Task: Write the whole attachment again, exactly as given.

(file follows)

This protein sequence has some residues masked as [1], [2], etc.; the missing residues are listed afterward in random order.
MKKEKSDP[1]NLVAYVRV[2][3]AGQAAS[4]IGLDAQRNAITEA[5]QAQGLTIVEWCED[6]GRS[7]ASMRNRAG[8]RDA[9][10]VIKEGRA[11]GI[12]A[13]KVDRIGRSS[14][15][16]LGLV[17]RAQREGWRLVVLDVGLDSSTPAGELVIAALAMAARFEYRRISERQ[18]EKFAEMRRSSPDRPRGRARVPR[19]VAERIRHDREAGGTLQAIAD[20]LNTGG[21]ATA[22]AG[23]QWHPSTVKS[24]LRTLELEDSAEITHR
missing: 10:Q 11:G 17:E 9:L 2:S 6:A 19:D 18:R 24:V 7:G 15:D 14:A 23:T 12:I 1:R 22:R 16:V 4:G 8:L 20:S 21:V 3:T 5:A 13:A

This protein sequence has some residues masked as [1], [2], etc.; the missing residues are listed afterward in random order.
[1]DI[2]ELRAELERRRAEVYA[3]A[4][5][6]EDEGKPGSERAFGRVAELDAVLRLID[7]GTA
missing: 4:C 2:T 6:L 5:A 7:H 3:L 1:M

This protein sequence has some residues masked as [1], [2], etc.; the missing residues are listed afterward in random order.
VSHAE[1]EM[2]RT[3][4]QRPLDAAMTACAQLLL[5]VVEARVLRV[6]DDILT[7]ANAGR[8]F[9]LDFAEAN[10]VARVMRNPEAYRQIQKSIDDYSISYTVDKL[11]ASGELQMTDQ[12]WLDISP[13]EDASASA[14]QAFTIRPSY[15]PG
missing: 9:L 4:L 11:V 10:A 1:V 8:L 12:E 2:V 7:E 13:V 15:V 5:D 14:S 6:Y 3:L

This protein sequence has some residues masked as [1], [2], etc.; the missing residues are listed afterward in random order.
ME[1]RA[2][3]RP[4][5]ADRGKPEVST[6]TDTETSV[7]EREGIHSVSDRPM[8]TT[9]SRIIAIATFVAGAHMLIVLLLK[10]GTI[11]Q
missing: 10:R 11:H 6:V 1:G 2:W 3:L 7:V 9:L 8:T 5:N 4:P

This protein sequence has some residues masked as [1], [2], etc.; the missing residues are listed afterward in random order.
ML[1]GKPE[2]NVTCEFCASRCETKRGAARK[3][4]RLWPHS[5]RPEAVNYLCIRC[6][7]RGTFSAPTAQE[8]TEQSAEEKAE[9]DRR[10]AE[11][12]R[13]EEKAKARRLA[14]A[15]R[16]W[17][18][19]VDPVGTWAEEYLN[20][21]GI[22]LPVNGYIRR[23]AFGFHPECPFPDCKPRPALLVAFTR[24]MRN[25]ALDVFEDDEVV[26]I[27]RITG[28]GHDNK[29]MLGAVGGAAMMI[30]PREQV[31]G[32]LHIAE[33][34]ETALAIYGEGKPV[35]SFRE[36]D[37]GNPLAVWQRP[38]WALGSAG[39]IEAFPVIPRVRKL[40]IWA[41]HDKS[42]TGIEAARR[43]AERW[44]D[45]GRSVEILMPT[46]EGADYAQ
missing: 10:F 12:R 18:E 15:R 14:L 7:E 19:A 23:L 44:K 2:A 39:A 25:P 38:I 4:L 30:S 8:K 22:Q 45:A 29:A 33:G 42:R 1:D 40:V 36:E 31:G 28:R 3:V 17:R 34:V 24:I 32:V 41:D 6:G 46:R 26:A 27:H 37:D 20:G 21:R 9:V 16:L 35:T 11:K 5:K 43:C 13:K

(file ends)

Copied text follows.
This protein sequence has some residues masked as [1], [2], etc.; the missing residues are listed afterward in random order.
MKKEKSDP[1]NLVAYVRV[2][3]AGQAAS[4]IGLDAQRNAITEA[5]QAQGLTIVEWCED[6]GRS[7]ASMRNRAG[8]RDA[9][10]VIKEGRA[11]GI[12]A[13]KVDRIGRSS[14][15][16]LGLV[17]RAQREGWRLVVLDVGLDSSTPAGELVIAALAMAARFEYRRISERQ[18]EKFAEMRRSSPDRPRGRARVPR[19]VAERIRHDREAGGTLQAIAD[20]LNTGG[21]ATA[22]AG[23]QWHPSTVKS[24]LRTLELEDSAEITHR
missing: 10:Q 11:G 17:E 9:L 2:S 6:A 19:D 18:R 24:V 7:G 15:D 14:A 23:T 12:I 1:R 22:R 16:V 4:G 8:L 20:S 21:V 3:T 5:A 13:A

This protein sequence has some residues masked as [1], [2], etc.; the missing residues are listed afterward in random order.
[1]DI[2]ELRAELERRRAEVYA[3]A[4][5][6]EDEGKPGSERAFGRVAELDAVLRLID[7]GTA
missing: 4:C 2:T 6:L 5:A 7:H 3:L 1:M

This protein sequence has some residues masked as [1], [2], etc.; the missing residues are listed afterward in random order.
VSHAE[1]EM[2]RT[3][4]QRPLDAAMTACAQLLL[5]VVEARVLRV[6]DDILT[7]ANAGR[8]F[9]LDFAEAN[10]VARVMRNPEAYRQIQKSIDDYSISYTVDKL[11]ASGELQMTDQ[12]WLDISP[13]EDASASA[14]QAFTIRPSY[15]PG
missing: 9:L 4:L 11:V 10:A 1:V 8:L 12:E 2:V 7:E 13:V 15:V 5:D 14:S 6:Y 3:L

This protein sequence has some residues masked as [1], [2], etc.; the missing residues are listed afterward in random order.
ME[1]RA[2][3]RP[4][5]ADRGKPEVST[6]TDTETSV[7]EREGIHSVSDRPM[8]TT[9]SRIIAIATFVAGAHMLIVLLLK[10]GTI[11]Q
missing: 10:R 11:H 6:V 1:G 2:W 3:L 7:V 9:L 8:T 5:N 4:P

This protein sequence has some residues masked as [1], [2], etc.; the missing residues are listed afterward in random order.
ML[1]GKPE[2]NVTCEFCASRCETKRGAARK[3][4]RLWPHS[5]RPEAVNYLCIRC[6][7]RGTFSAPTAQE[8]TEQSAEEKAE[9]DRR[10]AE[11][12]R[13]EEKAKARRLA[14]A[15]R[16]W[17][18][19]VDPVGTWAEEYLN[20][21]GI[22]LPVNGYIRR[23]AFGFHPECPFPDCKPRPALLVAFTR[24]MRN[25]ALDVFEDDEVV[26]I[27]RITG[28]GHDNK[29]MLGAVGGAAMMI[30]PREQV[31]G[32]LHIAE[33][34]ETALAIYGEGKPV[35]SFRE[36]D[37]GNPLAVWQRP[38]WALGSAG[39]IEAFPVIPRVRKL[40]IWA[41]HDKS[42]TGIEAARR[43]AERW[44]D[45]GRSVEILMPT[46]EGADYAQ
missing: 10:F 12:R 18:E 15:R 14:L 7:E 19:A 23:L 44:K 2:A 39:A 25:P 38:I 4:L 30:S 8:K 22:Q 45:A 29:A 33:G 42:R 1:D 40:V 36:E 31:G 28:R 3:V 17:R 34:V 24:I 32:V 41:D 6:G 46:R 26:A 27:H 37:D 20:G 21:R 9:V 16:L 35:T 11:K 5:K 43:C 13:K